The Sol and Lillian Goldman Family Advocacy for Children and Youth Clinic


The Sol and Lillian Goldman Family, Advocacy for Children and Youth Clinic opened in spring 2003. Under the supervision of Jean Koh Peters and Miriam Gohara, students represent children in neglect or uncared-for proceedings in the New Haven Superior Court for Juvenile Matters. Students represent both children living in the home and children removed on an emergency basis at the time the proceedings commence. Students appear regularly in mediation meetings and court appearances in the Superior Court and engage in interdisciplinary meetings of all kinds.

Students grapple with critical issues that arise at this unique moment in the history of the family and often confront crisis decision-making as they represent clients who have recently been removed from their homes.

These issues include the effects of changes in “welfare as we know it,” the effect of the Adoption and Safe Families Act, which provides accelerated time frames for filing for termination of parental rights proceedings, and the disparate treatment of poor families and families of color under the child welfare system.

Additionally, students face the challenge of assuming the dual role of attorney for child and guardian ad litem, in both theoretical and practical contexts. Some cases involve interdisciplinary collaboration between the clinic and mental health and social work consultants. Finally, students in the clinic discuss watershed cases and contemporary legislation concerning child advocacy.

For Prospective Students


The Sol and Lillian Goldman Family, Advocacy for Children and Youth Clinic represents children and youth in abuse, neglect, uncared for, termination of parental rights cases and related matters.

The clinic’s abuse and neglect cases may involve allegations of sexual, physical, and/or mental abuse as well as allegations of educational, nutritional, and/or emotional deprivation. While representing children in these cases, students explore the dual role of lawyer and guardian ad litem for the child, and the representational needs of the particular child. In the course of the clinic’s work, students encounter issues of poverty, domestic violence, mental health, drug dependency, and HIV.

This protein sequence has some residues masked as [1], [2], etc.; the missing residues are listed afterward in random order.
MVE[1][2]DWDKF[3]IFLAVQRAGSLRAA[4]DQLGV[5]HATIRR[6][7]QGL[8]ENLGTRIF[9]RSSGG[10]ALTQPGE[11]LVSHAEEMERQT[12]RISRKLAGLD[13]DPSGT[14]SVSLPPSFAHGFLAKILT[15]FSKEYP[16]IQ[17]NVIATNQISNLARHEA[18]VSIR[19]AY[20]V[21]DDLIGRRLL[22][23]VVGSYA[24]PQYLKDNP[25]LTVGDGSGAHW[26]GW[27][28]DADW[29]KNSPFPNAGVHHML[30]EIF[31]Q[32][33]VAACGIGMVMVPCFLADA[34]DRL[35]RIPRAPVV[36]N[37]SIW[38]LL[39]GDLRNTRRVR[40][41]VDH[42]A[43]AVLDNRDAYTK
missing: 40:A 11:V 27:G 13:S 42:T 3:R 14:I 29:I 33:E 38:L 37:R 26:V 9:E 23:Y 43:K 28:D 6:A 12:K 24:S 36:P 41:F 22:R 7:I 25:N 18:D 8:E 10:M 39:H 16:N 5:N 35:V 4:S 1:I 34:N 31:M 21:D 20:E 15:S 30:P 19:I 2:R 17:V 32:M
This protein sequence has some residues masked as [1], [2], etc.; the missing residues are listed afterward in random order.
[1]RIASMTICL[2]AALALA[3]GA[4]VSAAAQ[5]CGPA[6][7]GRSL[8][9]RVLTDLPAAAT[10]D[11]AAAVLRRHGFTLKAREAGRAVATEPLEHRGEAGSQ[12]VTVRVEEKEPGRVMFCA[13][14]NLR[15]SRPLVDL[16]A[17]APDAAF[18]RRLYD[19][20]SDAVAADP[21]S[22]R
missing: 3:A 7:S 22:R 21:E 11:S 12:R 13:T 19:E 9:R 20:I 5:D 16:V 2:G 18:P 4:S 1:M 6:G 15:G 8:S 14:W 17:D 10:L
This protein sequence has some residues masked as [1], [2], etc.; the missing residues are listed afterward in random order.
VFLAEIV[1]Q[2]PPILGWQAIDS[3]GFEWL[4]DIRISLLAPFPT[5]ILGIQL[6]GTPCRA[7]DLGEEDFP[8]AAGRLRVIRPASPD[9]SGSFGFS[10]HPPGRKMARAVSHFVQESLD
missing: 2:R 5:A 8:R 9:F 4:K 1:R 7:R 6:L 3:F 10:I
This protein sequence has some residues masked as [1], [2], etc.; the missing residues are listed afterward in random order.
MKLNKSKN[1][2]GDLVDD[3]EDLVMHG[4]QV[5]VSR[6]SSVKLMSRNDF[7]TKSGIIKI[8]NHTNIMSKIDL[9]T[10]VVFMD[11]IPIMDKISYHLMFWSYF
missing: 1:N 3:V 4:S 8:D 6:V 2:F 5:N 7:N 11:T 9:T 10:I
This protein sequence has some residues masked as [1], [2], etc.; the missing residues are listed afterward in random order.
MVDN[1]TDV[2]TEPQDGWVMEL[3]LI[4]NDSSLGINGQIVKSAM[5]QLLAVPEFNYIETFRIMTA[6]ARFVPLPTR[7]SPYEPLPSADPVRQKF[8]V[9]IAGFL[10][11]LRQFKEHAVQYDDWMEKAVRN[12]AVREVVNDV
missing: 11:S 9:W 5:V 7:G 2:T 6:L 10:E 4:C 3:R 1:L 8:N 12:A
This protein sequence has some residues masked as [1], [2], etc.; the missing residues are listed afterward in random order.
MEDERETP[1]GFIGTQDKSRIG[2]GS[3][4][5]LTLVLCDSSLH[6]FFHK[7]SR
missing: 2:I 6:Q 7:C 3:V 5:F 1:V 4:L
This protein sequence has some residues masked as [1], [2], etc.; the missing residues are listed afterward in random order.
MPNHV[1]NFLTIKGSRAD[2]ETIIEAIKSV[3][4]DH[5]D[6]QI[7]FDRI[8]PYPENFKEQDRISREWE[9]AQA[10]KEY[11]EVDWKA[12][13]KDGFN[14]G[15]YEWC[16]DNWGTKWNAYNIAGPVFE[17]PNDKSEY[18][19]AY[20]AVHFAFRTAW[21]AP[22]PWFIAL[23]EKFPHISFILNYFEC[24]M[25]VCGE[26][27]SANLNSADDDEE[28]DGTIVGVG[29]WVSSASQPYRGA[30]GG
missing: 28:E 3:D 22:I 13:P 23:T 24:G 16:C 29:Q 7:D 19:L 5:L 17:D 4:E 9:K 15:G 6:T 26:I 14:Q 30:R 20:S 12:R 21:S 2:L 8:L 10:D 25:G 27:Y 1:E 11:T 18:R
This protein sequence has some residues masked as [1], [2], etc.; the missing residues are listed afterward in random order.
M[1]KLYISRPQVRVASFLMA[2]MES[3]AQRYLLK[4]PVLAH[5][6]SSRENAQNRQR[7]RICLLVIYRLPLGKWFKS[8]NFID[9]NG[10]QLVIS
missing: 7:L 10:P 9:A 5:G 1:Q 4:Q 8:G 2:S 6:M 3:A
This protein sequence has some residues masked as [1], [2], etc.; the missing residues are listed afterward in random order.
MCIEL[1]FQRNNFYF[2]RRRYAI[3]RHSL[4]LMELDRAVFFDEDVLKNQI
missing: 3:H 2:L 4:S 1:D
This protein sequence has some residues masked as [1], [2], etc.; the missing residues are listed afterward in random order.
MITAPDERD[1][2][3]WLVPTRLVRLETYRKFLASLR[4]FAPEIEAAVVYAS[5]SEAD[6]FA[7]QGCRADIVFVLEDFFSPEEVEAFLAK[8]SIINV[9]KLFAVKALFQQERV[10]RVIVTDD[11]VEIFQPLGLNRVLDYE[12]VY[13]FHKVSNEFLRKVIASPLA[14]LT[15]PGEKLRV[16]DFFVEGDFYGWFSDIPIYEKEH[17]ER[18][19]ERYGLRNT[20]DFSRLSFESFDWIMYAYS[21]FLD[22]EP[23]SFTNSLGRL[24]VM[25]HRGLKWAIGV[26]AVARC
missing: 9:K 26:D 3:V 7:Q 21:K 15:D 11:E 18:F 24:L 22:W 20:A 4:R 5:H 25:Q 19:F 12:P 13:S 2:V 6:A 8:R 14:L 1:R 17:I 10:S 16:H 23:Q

Students work in pairs, undertaking two new cases early in the semester and continue to work on those cases through the semester and, likely, beyond. Case assignments provide students with considerable interaction with clients and their families, opportunities to appear in the Superior Court for Juvenile Matters and in administrative meetings at the Department of Children and Families, and may provide occasions to interact with professionals from various disciplines such as psychiatry, medicine, and social work. While representing clients, students will have opportunities to become familiar with the inner workings of the Department of Children and Families and potentially other social service agencies in New Haven.

Jerome N. Frank Legal Services Organization


The Jerome N. Frank Legal Services Organization (LSO) provides legal representation to individuals and organizations in need of legal services but unable to afford private attorneys.

Ways to Engage


Our Clinics

Yale Law School offers more than 30 clinics that provide students with hands on, practical experience in the law on a diverse range of subject matters.

Simulation

Yale Law School offers a suite of innovative simulation courses based on real-world case studies.

Centers and Workshops

Yale Law School enhances the intellectual life of its academic community by sponsoring a variety of centers, programs, and workshops, inspired by the interests of its faculty and students.